DES MOINES, Iowa (AP) -- Democratic presidential candidates have roared back into Iowa touting fresh endorsements, critiquing their rivals and predicting victories in the caucuses that will soon launch the process of deciding who will challenge President Donald Trump.
Sen. Elizabeth Warren said Saturday she was "delighted" to pick up a coveted endorsement from The Des Moines Register. The state's largest newspaper called the Massachusetts Democrat "the best leader for these times" and said she "is not the radical some perceive her to be." But Warren's progressive rival, Sen. Bernie Sanders of Vermont, predicted victory in Iowa and campaigned alongside Rep. Alexandria Ocasio-Cortez, D-N.Y., one of the most prominent leaders on the left.
Joe Biden, meanwhile, appeared for the first time alongside Rep. Cindy Axne, D-Iowa, who is the latest in a growing list of local politicians backing the former vice president's candidacy. And Pete Buttigieg, the former mayor of South Bend, Indiana, sought to position himself a Washington outsider above the partisan fray.
But as the candidates set out to make their best case to voters, the volatility of the race was evident. Several candidates began their day in Washington, sitting as jurors in Trump's impeachment trial. They will have to return to Capitol Hill early next week as the trial continues, sidelining them from campaigning during a critical period.
More fundamentally, there's no clear front-runner despite the fact that many candidates have now spent more than a year courting Iowans. A New York Times/Siena College poll released Saturday showed Sanders with a slight -- but not commanding -- edge in Iowa. But several polls show Biden, Buttigieg and Warren remain among the front-runners.
"There's still plenty of time for movement," said Kurt Meyer, chairman of the Tri-County Democrats in northern Iowa. "Every part of the ground game counts."
Still, Sanders returned to Iowa exuding a sense of confidence. Hundreds of supporters filled the municipal auditorium in Ames and additional voters crowded an overflow room. Earlier in the night, he told voters in Marshalltown that he had an "excellent chance to win here in Iowa" and argued that his is the only campaign that can weave broad support from voters.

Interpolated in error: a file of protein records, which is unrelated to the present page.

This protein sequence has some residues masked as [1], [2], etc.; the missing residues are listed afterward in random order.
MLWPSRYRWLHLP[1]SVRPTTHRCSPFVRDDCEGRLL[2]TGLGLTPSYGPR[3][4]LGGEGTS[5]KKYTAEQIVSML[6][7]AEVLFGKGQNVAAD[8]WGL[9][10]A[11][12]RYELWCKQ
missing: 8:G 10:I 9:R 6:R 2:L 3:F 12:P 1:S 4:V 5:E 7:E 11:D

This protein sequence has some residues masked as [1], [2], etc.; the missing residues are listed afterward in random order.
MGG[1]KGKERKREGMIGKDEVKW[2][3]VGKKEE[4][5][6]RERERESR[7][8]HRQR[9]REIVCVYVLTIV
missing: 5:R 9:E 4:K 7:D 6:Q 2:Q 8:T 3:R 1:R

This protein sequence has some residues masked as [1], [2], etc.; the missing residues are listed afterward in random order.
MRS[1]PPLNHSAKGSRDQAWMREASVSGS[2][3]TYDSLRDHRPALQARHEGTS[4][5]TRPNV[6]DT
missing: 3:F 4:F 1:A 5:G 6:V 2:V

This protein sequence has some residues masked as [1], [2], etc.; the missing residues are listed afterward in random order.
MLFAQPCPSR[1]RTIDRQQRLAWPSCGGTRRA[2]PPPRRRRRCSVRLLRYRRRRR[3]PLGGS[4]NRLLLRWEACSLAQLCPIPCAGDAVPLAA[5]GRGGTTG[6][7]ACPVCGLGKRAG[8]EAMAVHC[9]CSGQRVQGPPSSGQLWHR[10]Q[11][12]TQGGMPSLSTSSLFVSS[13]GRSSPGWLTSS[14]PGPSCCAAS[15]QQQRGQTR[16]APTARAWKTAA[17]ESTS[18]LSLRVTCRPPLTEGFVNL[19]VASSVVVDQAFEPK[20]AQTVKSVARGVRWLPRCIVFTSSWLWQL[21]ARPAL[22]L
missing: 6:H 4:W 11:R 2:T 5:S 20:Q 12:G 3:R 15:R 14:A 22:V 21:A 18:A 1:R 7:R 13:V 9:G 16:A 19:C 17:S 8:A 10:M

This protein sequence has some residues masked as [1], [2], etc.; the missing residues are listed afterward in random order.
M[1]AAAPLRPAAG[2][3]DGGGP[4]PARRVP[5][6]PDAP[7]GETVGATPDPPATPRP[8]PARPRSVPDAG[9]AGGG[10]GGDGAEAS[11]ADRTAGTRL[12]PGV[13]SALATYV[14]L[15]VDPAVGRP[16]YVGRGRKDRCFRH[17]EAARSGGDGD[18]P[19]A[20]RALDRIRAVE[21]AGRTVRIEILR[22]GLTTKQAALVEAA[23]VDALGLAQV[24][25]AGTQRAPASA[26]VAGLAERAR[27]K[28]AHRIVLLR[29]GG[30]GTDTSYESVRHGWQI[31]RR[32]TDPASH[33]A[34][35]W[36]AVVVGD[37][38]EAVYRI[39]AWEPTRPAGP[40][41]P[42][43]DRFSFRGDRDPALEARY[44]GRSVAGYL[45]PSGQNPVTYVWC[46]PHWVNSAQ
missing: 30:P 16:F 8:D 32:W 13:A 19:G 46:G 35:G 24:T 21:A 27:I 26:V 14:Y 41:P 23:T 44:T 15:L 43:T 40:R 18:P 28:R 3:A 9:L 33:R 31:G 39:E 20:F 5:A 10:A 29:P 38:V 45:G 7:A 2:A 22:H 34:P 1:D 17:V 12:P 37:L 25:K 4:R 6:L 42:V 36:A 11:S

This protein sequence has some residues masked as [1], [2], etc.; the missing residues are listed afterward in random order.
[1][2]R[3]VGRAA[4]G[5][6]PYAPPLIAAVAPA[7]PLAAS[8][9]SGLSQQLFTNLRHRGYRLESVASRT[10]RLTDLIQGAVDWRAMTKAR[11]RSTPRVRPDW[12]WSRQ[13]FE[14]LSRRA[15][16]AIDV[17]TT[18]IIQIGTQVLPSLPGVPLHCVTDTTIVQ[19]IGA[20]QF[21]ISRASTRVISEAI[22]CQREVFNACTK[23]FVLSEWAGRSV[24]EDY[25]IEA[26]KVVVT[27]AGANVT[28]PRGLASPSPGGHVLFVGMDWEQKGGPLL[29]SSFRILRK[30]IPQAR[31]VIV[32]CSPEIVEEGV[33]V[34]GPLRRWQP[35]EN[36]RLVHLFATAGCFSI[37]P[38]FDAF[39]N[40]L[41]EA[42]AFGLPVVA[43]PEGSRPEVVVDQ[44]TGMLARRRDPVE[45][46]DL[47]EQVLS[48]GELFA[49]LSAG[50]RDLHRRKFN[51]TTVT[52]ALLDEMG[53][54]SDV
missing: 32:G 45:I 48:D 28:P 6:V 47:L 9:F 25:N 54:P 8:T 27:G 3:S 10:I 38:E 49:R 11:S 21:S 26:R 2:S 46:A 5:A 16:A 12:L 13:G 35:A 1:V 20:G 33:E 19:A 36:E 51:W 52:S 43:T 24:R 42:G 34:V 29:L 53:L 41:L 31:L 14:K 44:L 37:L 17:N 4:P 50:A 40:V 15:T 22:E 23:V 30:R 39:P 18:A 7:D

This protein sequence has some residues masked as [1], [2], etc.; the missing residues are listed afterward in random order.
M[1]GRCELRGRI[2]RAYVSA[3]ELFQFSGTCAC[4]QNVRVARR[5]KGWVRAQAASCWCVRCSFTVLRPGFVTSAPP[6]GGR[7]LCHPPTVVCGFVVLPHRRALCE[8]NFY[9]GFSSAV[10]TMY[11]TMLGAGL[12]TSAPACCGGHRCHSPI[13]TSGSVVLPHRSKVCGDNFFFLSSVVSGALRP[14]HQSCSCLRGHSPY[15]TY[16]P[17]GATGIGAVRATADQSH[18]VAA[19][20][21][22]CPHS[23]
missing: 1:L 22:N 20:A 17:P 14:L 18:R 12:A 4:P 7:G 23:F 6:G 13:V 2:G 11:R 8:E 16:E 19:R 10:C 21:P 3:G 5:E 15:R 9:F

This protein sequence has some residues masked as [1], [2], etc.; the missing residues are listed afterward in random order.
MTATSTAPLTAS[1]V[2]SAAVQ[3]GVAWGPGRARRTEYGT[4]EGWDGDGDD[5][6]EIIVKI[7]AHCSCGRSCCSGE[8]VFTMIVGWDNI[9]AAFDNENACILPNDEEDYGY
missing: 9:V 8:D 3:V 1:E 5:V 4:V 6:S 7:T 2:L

"I believe that our campaign, our energy, our grassroots movement, our agenda is the approach that will speak to working people who, in many cases, have given up on politics," he said. "I think we will resonate with them. I think we have in the past, I think we will in the future."
Polls suggest Biden also has a substantial appeal among Democratic voters, especially African Americans. While he has been critical of Sanders in the past, he kept his focus instead on the threat of four more years of Trump in the White House.
"I don't believe we are the dark, angry nation that Donald Trump tweets about at night," he told a large crowd in Ankeny. "We are so much better than Donald Trump."
Biden scored the endorsement of the Sioux City Journal, which called him "the candidate best positioned to give Americans a competitive head-to-head matchup with President Trump" and said he would be best at attracting support from "independents and disgruntled Republicans."
Compared to Biden, Buttigieg was more dire in his reaction to the prospect of Sanders gaining strength in the Democratic contest. Hours after The New York Times/Siena College poll was released, his campaign sent an email to supporters with the subject line: "Bernie Sanders could be the nominee."
"We need a nominee who can galvanize our country," the email said. "The Trump presidency will end one way or another, and when it does we need a president who can rally this country around a vision for the next generation. We know that candidate is Pete.""
Speaking to reporters later in the day, Buttigieg stopped short of directly hitting Sanders, but noted that "we are getting into the heart of the competition."
"I believe that we should be very mindful that the very worst risk we can take at a time like this is to recycle the same Washington-style of political warfare that that brought us to this point," he said. "If we believe it's important to win, and I sure do, then the best thing we could do is put forward a candidate who offers something new."
Associated Press writers Hannah Fingerhut in Washington, Thomas Beaumont in Storm Lake, Iowa, Sara Burnett in Muscatine, Iowa, and Will Weissert in Marshalltown, Iowa contributed to this report